AMA on the Offensive
Leaders of the American Medical Assn. have unleashed a double national campaign opposing legislation that would place caps on doctor payments under Medicare and publicizing what they regard as the “deficiencies” of Canada’s health system. It looks a bit like a reversion to the days when the AMA fought Medicare and Medicaid and vilified Britain’s national health care.
The sensitivity of organized medicine may be understandable. Both the target expenditures under consideration for physician payments in Medicare and the Canadian model of universal health insurance are methods of limiting what doctors can charge. Similar limits already have been applied to hospitals serving Medicare patients with resultant savings.
What is less understandable is the deceptiveness of the campaign. Canadian medicine is being portrayed as “socialized,” whatever that means, and as restrictive in care. The national and provincial governments do indeed play a part, but essentially it is universal insurance that rations care by limiting access to high technology in much the same way that American medicine rations care by excluding 37 million Americans from any form of health insurance. The expenditure targets for Medicare, recommended by the Physician Payment Review Commission created by Congress, is being portrayed also as a means of rationing care when it would be more accurate to say it is a means of rationing payments to doctors. It was proposed only when every other effort to contain medical inflation was circumvented by a proliferation of procedures, tests and other services.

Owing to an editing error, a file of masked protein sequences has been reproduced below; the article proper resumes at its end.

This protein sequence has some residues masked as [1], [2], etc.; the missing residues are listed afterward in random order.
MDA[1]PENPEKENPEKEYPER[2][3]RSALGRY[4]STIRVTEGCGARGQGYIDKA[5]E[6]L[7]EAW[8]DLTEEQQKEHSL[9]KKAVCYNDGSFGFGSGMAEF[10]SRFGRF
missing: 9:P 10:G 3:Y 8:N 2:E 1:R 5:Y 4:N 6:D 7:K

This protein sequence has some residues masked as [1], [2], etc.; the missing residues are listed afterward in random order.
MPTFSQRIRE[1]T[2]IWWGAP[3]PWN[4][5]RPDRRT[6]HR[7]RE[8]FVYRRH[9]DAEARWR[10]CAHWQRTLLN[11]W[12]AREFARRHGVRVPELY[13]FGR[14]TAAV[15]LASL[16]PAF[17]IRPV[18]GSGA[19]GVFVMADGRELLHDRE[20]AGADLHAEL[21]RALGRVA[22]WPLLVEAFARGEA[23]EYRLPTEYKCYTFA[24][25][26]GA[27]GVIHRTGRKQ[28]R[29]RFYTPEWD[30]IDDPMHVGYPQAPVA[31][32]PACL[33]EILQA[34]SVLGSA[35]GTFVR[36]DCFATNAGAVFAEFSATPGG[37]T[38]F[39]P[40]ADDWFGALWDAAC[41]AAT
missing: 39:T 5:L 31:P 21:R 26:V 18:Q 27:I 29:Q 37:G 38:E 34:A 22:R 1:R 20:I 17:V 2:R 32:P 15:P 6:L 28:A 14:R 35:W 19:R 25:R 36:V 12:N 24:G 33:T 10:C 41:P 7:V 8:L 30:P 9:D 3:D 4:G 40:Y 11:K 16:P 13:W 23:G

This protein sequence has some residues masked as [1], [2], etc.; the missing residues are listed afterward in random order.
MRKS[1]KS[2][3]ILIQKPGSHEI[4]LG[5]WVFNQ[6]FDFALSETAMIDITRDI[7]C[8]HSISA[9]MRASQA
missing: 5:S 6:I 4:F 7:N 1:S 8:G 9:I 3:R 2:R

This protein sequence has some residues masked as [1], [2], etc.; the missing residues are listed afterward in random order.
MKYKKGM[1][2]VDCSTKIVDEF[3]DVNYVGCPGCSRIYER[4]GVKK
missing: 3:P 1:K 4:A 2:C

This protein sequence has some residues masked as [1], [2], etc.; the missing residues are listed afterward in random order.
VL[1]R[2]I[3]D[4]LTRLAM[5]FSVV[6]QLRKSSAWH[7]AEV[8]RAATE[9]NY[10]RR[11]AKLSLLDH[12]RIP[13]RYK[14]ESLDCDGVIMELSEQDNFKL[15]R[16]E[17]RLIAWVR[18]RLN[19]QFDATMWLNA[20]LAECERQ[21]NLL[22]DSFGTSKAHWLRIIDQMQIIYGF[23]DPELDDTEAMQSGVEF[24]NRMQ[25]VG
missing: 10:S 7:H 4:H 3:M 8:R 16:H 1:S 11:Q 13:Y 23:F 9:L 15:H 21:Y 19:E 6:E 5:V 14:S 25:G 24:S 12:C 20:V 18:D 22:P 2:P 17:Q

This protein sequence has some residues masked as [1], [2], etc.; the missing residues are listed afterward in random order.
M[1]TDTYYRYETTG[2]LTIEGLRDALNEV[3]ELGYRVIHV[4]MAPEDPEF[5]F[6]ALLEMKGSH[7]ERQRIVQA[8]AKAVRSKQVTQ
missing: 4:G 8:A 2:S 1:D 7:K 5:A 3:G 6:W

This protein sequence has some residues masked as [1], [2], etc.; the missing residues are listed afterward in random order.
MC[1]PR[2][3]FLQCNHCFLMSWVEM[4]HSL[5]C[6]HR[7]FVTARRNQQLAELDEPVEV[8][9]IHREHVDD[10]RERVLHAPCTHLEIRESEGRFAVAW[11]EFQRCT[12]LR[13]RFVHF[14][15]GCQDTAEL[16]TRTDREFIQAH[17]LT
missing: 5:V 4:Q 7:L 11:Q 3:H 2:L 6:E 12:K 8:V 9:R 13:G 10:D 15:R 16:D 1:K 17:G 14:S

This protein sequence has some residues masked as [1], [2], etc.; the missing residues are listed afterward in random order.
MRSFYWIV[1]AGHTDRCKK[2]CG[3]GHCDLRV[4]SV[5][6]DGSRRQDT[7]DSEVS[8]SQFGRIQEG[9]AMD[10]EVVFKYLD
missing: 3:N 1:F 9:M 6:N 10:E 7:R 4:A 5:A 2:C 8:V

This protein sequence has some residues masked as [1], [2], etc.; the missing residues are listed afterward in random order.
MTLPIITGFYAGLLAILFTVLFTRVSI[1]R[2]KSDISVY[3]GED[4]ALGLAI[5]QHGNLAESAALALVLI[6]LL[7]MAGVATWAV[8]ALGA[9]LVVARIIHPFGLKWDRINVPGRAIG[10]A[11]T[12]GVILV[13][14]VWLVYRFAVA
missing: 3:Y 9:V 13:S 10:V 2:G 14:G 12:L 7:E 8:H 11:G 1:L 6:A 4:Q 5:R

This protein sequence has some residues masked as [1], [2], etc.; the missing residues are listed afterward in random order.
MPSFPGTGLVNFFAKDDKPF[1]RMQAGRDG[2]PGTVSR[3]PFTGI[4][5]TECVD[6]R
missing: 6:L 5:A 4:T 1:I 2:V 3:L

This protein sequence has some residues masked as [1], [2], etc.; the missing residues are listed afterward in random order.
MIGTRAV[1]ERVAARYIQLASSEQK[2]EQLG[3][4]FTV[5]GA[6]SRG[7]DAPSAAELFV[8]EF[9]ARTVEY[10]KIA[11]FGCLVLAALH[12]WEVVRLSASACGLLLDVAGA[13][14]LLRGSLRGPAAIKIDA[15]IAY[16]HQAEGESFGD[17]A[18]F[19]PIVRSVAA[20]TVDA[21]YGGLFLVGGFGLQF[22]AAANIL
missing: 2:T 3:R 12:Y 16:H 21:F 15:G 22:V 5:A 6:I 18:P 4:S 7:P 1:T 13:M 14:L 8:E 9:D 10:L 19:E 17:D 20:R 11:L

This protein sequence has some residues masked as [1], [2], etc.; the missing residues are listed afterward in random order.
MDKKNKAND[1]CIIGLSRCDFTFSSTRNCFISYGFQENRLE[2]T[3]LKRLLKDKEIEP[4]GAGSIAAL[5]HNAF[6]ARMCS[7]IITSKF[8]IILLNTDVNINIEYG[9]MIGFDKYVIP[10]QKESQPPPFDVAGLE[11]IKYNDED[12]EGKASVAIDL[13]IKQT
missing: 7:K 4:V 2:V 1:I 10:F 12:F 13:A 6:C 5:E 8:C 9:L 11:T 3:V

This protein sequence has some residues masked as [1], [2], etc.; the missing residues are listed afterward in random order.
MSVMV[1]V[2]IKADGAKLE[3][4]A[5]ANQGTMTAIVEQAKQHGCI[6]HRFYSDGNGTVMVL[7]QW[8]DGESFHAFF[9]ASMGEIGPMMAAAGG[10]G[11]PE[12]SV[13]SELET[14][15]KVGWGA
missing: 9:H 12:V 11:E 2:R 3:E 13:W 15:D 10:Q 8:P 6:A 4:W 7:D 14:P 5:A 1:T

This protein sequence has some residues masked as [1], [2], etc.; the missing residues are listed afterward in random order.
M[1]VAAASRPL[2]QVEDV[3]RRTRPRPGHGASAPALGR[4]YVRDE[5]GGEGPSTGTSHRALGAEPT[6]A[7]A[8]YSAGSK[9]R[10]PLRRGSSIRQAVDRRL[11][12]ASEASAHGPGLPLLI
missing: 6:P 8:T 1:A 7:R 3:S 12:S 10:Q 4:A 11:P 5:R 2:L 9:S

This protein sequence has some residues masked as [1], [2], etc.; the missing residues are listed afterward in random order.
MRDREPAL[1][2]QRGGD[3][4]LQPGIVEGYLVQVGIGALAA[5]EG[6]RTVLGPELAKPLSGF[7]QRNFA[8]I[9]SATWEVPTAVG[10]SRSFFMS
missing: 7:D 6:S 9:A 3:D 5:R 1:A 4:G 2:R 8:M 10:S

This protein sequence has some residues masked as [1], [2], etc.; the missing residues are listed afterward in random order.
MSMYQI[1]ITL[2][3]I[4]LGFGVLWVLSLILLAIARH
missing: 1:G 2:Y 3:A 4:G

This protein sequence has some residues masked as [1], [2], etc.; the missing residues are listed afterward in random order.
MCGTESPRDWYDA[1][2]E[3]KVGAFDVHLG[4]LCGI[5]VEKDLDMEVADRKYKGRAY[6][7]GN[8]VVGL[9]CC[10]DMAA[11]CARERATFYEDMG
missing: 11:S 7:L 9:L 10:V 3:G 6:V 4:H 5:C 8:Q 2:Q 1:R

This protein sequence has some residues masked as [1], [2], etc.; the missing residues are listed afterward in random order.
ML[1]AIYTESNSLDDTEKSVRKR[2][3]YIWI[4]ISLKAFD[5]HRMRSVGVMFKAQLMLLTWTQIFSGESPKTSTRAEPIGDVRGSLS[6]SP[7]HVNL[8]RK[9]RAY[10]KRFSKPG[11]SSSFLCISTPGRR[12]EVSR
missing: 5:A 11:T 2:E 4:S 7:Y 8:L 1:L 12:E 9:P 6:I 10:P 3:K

The Canadian model is not likely to be translated to the United States, but American doctors would do well to recognize that it delivers care of equal or higher quality at substantially less cost. The expenditure targets for Medicare may not be a perfect answer, but they hold more promise than the practice guidelines now being advocated by some AMA officials.